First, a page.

•     And is anyone asking companies to pay for the costs/injuries from reclaiming materials from the waste stream?

    • Re: (Score:3, Insightful)

      by Anonymous Coward
      Actually, a very large number of Americans (and other westerners) ARE asking that China do JUST THAT.
      In addition, that China puts pollution controls on their power plants.
      And that China will allow their Yuan to Float.
      And that China will quit dumping on export markets.
      And that China will quit subsidizing.
      And that China will simply live up to the MANY treaties/agreements that they have and ignore.

      The problem is that the CHinese gov. does not honor their word and Western Businesses are taking advantage
  • by mmcxii (1707574) on Friday October 29, 2010 @06:02PM (#34068652)
    In the pursuit of cheaper and cheaper goods you're going to have this kind of thing. Sadly, China lowered the price-point so much that it's hard to find many products made in an environment with a reasonable amount of safety and a livable wage for the workers.

    That's what happens when you have a population feeling that they need 54 inch TVs, enough food to kill themselves with, clothes they wear twice before they pitch them in the trash or out grow them, every Pixar film in their home library and two of the biggest three video game consoles for each child.

    People have made a choice between quantity and quality and China is taking the brunt of this along with the spoils.
    • Ahh, so it's my fault that the Chinese people are working in factories with crappy working conditions instead of on farms with crappy working conditions. Lets just stop paying to have things made overseas, that will make the lives of the workers overseas so much better.
    • Re: (Score:3, Informative)

      by StikyPad (445176)

      Bah, 54" is for people with normal dicks. Mine's extremely small, and 54" wouldn't even begin to compensate.

    • by Sir_Sri (199544)

      Or, put another way, China is benefiting enormously from the economic opportunities the market for 54 inch TV's and DVD's has created, and the fact that their labour laws and practices haven't caught up is both a matter of time and necessity. You can't seriously have expected a country that 30 years ago had virtually no trade to suddenly know what of our laws to copy or not. Your supposition of 'need' doesn't make sense. If people needed those goods they would pay higher prices, the fact is they don't n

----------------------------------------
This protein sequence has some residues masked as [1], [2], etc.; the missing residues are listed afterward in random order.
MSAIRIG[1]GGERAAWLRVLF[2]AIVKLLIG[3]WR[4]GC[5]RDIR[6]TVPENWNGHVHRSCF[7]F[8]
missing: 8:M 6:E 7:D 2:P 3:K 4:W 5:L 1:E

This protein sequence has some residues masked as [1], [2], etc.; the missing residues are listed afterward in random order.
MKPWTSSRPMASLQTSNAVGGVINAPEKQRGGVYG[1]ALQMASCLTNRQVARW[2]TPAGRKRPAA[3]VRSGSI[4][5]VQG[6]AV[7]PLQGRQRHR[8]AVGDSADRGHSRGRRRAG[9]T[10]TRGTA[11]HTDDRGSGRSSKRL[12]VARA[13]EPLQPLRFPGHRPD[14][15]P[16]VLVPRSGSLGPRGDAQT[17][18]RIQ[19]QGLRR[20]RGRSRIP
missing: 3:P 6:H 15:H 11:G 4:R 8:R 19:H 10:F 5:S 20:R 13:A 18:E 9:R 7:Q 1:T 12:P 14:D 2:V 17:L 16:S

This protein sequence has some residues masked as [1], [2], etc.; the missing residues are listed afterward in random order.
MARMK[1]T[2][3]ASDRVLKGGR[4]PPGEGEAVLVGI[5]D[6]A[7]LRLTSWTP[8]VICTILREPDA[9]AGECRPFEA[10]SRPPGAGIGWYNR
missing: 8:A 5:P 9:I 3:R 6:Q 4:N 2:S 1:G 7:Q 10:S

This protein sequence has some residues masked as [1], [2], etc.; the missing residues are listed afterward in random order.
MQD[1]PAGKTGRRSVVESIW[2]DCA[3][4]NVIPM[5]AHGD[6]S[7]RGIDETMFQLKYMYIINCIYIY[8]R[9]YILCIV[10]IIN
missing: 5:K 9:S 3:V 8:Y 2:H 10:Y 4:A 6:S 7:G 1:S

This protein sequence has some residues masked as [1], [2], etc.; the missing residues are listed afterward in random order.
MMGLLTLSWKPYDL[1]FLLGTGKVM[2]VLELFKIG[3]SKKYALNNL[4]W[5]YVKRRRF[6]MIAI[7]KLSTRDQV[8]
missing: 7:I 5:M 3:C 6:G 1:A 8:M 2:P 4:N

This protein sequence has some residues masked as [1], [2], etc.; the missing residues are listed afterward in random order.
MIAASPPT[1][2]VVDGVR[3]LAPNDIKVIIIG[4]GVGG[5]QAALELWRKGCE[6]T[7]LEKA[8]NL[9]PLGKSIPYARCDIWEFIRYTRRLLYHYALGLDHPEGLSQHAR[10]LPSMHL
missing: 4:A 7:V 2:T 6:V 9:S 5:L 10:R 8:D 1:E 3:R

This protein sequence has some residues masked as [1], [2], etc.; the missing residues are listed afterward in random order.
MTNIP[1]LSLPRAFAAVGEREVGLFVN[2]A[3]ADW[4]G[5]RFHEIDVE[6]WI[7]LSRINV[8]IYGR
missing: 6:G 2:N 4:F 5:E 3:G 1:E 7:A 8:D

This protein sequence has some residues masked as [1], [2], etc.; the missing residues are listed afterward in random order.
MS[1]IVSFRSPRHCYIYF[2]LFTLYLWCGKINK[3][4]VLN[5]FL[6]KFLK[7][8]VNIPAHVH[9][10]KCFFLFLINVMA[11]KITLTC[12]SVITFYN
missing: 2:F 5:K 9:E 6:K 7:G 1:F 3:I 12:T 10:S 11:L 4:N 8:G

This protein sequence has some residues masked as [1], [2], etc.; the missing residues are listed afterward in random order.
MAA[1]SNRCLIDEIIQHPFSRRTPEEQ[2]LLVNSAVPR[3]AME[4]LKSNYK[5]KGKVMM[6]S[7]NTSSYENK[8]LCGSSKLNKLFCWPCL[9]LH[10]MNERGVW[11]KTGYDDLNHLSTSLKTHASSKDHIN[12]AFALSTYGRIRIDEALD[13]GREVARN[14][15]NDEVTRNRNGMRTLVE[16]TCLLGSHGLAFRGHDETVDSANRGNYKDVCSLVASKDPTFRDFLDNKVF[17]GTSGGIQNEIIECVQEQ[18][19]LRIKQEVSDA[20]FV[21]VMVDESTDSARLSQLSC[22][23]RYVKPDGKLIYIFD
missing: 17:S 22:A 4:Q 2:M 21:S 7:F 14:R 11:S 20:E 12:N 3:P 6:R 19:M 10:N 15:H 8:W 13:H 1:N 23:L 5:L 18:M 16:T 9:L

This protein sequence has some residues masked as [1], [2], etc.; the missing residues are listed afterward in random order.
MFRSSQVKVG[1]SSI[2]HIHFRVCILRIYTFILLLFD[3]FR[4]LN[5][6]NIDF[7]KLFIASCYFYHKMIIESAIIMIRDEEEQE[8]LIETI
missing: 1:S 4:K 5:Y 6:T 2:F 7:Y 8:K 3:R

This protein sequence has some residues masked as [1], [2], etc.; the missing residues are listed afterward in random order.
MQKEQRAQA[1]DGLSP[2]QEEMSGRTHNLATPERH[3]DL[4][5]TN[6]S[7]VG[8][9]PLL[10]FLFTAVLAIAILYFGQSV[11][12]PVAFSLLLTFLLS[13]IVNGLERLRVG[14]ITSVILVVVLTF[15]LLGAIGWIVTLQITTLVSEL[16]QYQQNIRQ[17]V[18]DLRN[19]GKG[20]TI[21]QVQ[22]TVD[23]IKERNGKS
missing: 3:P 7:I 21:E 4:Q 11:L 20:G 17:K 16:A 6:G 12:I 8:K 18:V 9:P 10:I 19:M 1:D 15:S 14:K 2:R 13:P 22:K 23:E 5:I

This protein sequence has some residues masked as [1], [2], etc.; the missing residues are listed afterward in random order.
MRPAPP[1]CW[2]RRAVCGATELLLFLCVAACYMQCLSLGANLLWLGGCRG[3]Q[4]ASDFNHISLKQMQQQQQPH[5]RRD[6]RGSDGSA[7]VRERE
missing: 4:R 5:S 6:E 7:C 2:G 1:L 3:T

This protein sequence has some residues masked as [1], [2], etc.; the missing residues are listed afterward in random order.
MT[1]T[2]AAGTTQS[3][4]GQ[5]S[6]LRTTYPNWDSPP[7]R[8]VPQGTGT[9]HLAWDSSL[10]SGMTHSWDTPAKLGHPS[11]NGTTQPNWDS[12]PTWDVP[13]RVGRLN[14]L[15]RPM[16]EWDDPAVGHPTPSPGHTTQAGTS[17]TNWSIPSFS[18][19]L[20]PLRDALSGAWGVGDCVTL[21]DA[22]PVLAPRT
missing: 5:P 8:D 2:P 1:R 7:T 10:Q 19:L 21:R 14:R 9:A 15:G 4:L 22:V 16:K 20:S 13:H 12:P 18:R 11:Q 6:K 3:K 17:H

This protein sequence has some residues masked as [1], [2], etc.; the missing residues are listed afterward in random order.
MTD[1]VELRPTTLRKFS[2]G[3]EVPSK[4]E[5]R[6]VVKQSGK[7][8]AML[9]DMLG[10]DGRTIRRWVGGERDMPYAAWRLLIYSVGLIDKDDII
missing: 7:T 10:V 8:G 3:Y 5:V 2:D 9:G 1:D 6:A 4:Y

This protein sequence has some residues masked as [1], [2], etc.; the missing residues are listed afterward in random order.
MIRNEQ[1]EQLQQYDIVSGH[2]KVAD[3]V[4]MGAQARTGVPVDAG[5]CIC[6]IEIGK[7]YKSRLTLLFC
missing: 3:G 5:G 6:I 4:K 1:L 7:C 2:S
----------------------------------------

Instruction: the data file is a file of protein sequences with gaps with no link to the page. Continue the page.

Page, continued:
• You don't actually believe that given higher prices and less consumption that corporations will stop manufacturing their products under the most environmentally unfriendly and humanly detrimental conditions in order to maximize a profit, do you?

      The driving factor for many of the ills today is one thing and one thing only, an insatiable greed of a tiny portion of the population who are not satisfied with a comfortable life, an elite life, not even an opulent life, nope, the objective is nothing less than tot

  • The workers' paradise!

  • by 18_Rabbit (663482) on Friday October 29, 2010 @06:07PM (#34068712)
    When one of the parties has much higher environmental and safety regulations. Of course, this why the wingnuts will tell you we need to dismantle our regulatory systems. Yay! Race to the bottom!
    • by Mashiki (184564)

      No there's plenty of free trade. You know all that stuff that goes intercontinental in the US state by state? Free trade. The stuff that goes in Canada province, by province? Yeah free trade. The reality is most agreements at a federal level are some type of fair trade(that includes nafta).

      Free trade drives markets, especially when you're not being penalized. In turn as it furthers more open markets, people get a better standard of living. You're being obtuse, or perhaps ignorant in thinking that fre

  • by Korveck (1145695)